Following the suspension of 20 members of staff from the Westwood Centre at West Lane Hospital in Middlesbrough, Article 39 submitted a freedom of information request to gain details of restraint techniques authorised for use on children there. The staff were suspended after using unauthorised restraint methods.
The FOI response from Tees Esk and Wear Valleys NHS Foundation Trust reveals an alarming lack of accountability, reporting and sparse information sharing with child patients and their parents/carers.
Westwood Centre cares for just 12 children at a time. Our FOI request reveals that:
- In 2013/14 two formal complaints were made by children and young people and/or their parents;
- This rose to 10 complaints in 2017/18; and
- Eight complaints have been lodged from 2018 to date.
No written information was given to us about approved restraint techniques, and in the FOI response the Trust said no information is provided to children and parents.
The Mental Health Act 1983 grants children detained in the Westwood Centre the right to an independent mental health advocate when they make a complaint.
However, we’ve been told no child received assistance from an independent advocate when making a complaint between 2013/14 and 2016/17.
In 2017/18 only two children received support (when 10 had made complaints). Similarly, just two of eight complainants have received help from an advocate from 2018 to date.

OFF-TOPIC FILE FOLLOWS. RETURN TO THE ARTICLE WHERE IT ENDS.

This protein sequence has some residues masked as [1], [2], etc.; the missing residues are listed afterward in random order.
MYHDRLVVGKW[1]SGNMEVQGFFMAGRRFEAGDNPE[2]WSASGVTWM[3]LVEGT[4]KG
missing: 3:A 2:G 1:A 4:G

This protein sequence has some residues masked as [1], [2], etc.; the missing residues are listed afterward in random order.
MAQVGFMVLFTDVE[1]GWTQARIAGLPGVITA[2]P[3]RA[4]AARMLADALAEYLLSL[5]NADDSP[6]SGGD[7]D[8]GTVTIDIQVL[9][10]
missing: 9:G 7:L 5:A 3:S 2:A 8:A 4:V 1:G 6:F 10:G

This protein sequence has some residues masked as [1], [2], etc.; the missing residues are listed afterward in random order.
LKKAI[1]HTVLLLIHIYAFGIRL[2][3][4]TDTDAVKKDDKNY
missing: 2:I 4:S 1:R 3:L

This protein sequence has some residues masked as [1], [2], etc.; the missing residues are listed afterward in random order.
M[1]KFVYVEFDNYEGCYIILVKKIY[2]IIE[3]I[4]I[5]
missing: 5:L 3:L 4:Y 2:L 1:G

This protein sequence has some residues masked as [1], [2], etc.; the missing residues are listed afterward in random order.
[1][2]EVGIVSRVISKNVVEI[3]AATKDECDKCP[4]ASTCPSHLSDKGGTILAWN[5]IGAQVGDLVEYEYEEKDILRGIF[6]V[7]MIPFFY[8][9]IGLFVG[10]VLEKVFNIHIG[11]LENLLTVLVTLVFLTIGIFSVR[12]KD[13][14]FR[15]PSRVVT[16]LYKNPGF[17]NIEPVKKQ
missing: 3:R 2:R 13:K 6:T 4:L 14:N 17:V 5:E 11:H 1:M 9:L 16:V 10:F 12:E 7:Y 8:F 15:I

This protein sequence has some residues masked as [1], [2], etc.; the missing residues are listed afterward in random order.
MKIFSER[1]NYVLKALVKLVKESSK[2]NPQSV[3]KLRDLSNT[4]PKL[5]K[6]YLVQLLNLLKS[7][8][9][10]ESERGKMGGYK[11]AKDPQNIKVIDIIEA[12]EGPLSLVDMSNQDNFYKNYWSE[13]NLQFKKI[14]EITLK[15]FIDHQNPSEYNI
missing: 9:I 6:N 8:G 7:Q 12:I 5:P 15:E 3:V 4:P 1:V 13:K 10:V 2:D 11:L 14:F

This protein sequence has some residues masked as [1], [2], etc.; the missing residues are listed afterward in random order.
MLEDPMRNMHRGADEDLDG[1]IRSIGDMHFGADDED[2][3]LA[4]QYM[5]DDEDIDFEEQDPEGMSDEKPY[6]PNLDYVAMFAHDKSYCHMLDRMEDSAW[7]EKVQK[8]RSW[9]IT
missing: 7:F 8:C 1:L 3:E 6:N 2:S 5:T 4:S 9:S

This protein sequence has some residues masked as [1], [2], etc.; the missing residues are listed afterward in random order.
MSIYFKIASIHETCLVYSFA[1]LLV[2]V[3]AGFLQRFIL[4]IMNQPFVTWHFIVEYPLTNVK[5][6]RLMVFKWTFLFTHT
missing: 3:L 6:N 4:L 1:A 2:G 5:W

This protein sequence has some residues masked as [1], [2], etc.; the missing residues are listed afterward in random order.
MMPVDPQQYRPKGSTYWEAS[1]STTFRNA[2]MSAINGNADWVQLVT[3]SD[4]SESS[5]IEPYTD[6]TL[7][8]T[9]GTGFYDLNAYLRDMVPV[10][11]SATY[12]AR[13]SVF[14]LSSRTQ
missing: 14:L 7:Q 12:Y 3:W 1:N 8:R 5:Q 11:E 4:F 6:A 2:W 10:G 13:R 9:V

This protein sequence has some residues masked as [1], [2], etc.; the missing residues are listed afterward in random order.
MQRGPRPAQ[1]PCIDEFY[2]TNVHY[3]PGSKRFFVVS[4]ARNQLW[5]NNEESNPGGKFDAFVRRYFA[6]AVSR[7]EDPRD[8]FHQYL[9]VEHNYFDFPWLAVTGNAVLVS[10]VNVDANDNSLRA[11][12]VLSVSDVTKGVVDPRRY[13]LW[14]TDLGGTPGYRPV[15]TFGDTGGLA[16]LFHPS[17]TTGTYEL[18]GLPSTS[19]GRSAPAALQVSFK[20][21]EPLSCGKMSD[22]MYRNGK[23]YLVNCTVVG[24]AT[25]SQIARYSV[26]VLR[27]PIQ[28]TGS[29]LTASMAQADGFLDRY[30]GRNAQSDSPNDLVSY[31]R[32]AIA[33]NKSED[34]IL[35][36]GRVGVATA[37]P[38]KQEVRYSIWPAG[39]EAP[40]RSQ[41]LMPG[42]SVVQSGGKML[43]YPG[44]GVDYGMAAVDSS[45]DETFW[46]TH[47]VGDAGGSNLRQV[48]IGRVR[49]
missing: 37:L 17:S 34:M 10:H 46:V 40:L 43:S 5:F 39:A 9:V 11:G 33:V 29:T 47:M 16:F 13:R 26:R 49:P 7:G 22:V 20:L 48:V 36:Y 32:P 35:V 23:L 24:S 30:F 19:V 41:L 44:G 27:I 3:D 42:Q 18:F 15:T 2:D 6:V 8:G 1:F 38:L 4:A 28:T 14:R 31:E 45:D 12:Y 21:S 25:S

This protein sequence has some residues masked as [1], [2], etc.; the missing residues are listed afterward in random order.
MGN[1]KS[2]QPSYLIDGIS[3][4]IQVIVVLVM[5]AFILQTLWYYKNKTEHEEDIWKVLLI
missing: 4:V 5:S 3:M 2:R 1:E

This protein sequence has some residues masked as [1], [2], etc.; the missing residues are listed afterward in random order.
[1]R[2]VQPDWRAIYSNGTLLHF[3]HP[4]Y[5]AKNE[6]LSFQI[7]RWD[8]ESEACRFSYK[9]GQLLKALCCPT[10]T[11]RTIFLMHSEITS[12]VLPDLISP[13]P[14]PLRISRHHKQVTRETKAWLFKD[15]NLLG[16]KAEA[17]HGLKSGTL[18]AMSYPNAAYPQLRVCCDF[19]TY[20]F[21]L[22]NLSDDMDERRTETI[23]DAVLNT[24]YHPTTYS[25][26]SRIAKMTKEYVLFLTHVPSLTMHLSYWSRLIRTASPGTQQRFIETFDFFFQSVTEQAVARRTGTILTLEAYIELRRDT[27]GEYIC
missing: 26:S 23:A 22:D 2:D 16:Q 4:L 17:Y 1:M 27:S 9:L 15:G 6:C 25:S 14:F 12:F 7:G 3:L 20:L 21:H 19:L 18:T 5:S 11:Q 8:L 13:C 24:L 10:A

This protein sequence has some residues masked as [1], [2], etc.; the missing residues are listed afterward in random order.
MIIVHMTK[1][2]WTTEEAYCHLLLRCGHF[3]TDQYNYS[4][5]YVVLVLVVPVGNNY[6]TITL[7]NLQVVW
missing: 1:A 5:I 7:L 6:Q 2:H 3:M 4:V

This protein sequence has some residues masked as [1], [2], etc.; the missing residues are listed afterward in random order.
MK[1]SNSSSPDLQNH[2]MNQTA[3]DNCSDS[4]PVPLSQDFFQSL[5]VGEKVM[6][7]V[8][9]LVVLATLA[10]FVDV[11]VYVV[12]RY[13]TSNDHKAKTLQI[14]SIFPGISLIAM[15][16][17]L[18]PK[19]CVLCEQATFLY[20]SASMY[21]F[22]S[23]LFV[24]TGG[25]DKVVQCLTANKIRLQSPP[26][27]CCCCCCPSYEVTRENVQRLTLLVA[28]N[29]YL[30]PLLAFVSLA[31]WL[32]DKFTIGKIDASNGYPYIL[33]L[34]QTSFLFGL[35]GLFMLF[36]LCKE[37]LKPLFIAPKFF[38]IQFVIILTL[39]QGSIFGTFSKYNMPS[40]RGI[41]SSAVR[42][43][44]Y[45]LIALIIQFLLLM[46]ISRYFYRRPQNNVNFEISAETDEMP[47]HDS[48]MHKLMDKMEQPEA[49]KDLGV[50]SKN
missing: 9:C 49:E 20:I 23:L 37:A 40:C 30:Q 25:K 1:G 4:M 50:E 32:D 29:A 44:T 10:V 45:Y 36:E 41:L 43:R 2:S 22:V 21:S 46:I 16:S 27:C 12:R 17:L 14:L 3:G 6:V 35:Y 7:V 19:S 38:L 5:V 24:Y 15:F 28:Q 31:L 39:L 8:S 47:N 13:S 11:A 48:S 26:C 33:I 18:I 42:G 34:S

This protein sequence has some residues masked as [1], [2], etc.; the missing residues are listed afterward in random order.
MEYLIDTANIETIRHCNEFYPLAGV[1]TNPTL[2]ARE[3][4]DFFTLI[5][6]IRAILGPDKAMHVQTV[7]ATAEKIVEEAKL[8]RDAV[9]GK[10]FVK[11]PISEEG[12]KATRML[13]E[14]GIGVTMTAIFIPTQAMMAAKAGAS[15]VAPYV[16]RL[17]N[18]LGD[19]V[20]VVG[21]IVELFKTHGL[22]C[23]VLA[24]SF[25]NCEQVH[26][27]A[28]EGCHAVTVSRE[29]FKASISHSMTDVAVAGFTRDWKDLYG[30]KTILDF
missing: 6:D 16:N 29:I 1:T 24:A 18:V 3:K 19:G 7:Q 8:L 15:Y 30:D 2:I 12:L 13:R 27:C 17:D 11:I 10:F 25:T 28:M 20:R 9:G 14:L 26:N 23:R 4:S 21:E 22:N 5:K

Helen Donohoe, Article 39’s Assistant Director, said:
“A child or young person’s right to an independent advocate in settings such as the Westwood Unit is an essential safeguard against poor and dangerous practice, including the use of excessive restraint. We are alarmed that so many complaints could occur without children and young people receiving assistance from independent advocates, to make sure they are heard and their rights upheld. We are seeking assurance that the current investigation will address that now, and for future practice.”
The CQC inspected the NHS Foundation Trust in 2018 and found that:
The trust had made improvements since the last inspection as continued to monitor the use of restraint on Newberry and Westwood wards. The numbers of restraint on both wards have increased which management attributed to the acuity of patients. However, in 2015 prone restraint was 25% and 50% of total restraints on the respective wards however this had reduced significantly to the current figures of 3% and 6% of all restraints on these wards. Staff understood that the use of restraint was a last resort. They used de-escalation and low levels of restraint to manage incidents of aggression wherever possible. Staff ensured they documented episodes of restraint, and rapid tranquilisation in accordance with trust policy.Extract from CQC inspection report, 2018
Article 39 is now seeking further information, including:
- What was done in the five years before the staff suspensions to address the rise in complaints.
- What restraint methods were approved for use on children, and why is information about authorised techniques not given to children and their parents.
- Why is there a seemingly low use of independent advocates? Has material been produced especially for children about their right to an independent advocate? Who is responsible for making sure children and young people detained in the Centre are heard and their rights upheld?
- How the perspectives of children and young people and their parents were considered during the CQC inspection in 2018; and how they they will be included in the current investigation.